A few years back I read an article about Albanian people loving evening walks. So much so that they have a word for it “Xhiro”. In many towns, roads close to cars for certain hours. Apartment blocks get empty and everyone gathers at various places walking and talking like late night! It sounded lovely to me that people could be so chill and relaxed and love going on strolls so much that they could actually shut their towns to cars and more. That day I decided that I would visit Albania once for sure.
I went to Albania in 2015, and fell in love with the country. When I entered the bus at the immigration counter that separated Albania from Greece, forty pairs of eyes stared at me. In the entire bus, I was the only foreigner and there was only one other girl who spoke English. For the next four hours, the whole bus kept asking questions in Albanian, she translated, I replied, she translated again and there were cheers, approving murmurs, whispers, hooting. At 430 am, when I got down from the bus, the whole bus came down to wish my goodbye. On knowing I hadn’t booked any hotel, half of them (almost 25 people) walked with me through town in the middle of the night, despite my protests that I was completely fine, just to make sure I got a hotel. The driver waited patiently with the remaining passengers.
You can read that complete story here
I fell in love with Albania. Hopefully you all get to see it some day too!
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15 Interesting Facts about Albania
1) Did you know that Mother Teresa was Albanian? Though born in Macedonia, she was born to Albanian parents and is the only Albanian to win the Nobel Peace Prize
2) Albanians nod their head up and down to say no, and shake their heads sideways to say “yes”. I didn’t know this when I was in Albania, and was very happy when women nodded their head up and down when I asked them if they found me cute. Damn!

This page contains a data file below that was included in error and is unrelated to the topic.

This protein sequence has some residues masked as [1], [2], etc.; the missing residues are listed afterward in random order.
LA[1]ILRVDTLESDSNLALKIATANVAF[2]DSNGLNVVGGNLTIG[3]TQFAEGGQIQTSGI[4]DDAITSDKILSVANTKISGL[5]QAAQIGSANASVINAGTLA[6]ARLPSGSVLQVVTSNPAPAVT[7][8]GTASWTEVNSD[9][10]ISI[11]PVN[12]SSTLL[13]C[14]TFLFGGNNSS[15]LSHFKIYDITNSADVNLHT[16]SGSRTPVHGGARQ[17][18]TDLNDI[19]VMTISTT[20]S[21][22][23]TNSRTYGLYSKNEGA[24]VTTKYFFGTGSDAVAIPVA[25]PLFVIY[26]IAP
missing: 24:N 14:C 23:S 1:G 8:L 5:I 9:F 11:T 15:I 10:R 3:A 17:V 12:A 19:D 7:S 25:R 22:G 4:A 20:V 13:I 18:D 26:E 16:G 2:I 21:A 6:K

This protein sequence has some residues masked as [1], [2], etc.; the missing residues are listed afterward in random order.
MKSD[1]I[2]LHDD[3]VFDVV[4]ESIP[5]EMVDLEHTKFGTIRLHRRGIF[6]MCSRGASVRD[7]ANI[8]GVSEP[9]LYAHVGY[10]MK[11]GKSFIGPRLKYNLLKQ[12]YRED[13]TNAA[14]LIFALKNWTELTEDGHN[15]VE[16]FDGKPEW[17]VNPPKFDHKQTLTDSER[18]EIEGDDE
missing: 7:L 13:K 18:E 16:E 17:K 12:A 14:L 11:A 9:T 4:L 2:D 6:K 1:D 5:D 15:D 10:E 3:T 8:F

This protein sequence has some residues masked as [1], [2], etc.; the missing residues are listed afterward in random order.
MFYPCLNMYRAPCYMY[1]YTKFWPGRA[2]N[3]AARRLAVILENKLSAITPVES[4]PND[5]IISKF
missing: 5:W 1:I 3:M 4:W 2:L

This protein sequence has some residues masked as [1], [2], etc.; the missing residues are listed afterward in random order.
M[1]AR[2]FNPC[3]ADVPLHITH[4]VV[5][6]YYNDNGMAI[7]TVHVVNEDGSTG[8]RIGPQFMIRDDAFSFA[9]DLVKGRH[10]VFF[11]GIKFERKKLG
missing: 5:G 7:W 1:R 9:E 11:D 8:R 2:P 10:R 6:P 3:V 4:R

3) Let’s give you the good news. Its one of the cheapest European countries to travel in! Most of my meals cost me less than 3 euros. So I gorged on a lot of food! Yay!
4) Tirana is one of only two European capital cities that doesn’t have a McDonalds. The other is Vatican City.
5) There are reportedly more Albanians living outside the country than inside. Greece, Italy, US, Canada are some of the countries having many Albanian immigrants. Hundreds of thousands shifted after the fall of Soviet and Communism in 1991 and the ensuing economic crisis that hit all the communist countries
6) Never depend on an Albanian bus (also called Furgons) timetable. They go only when they are full, not according to the time listed. While I was in Albania, one backpacker told me how she was sitting in a bus going to the airport, and the driver suddenly stopped the bus midway and decided he was ending the journey then and there because there weren’t enough passengers. No amount of protests from the passengers sitting in the bus could convince him to change his mind! 😉
7) Till 1991, there were only 3000 cars in Albania for a population of 3 million!! Only Communist party workers were allowed to have cars then. Once Communism collapsed, more cars came in, and Mercedes Benz is the most common vehicle, even cabbies drive Mercedes.
8) Albania has a lot of flowers, a lot! (Albanian boys, perfect opportunity to make a girl happy). Park Llogara, a national park, has a lot of flora and fauna so you might want to visit it!
9) In many towns in Albania, you will see a scarecrow hung on a building, or hanging from a roof, a nail. Its like the scary masks/lemon that we put in India for “nazar”. Albanians believe that putting a scarecrow there brings good luck, and wards off evil spirits from the neighbourhood surroundings. Sometimes they put a teddy bear instead of a scarecrow. These scarecrows and teddy bears aren’t just tied lightly to the buildings, they are impaled or hung like a noose.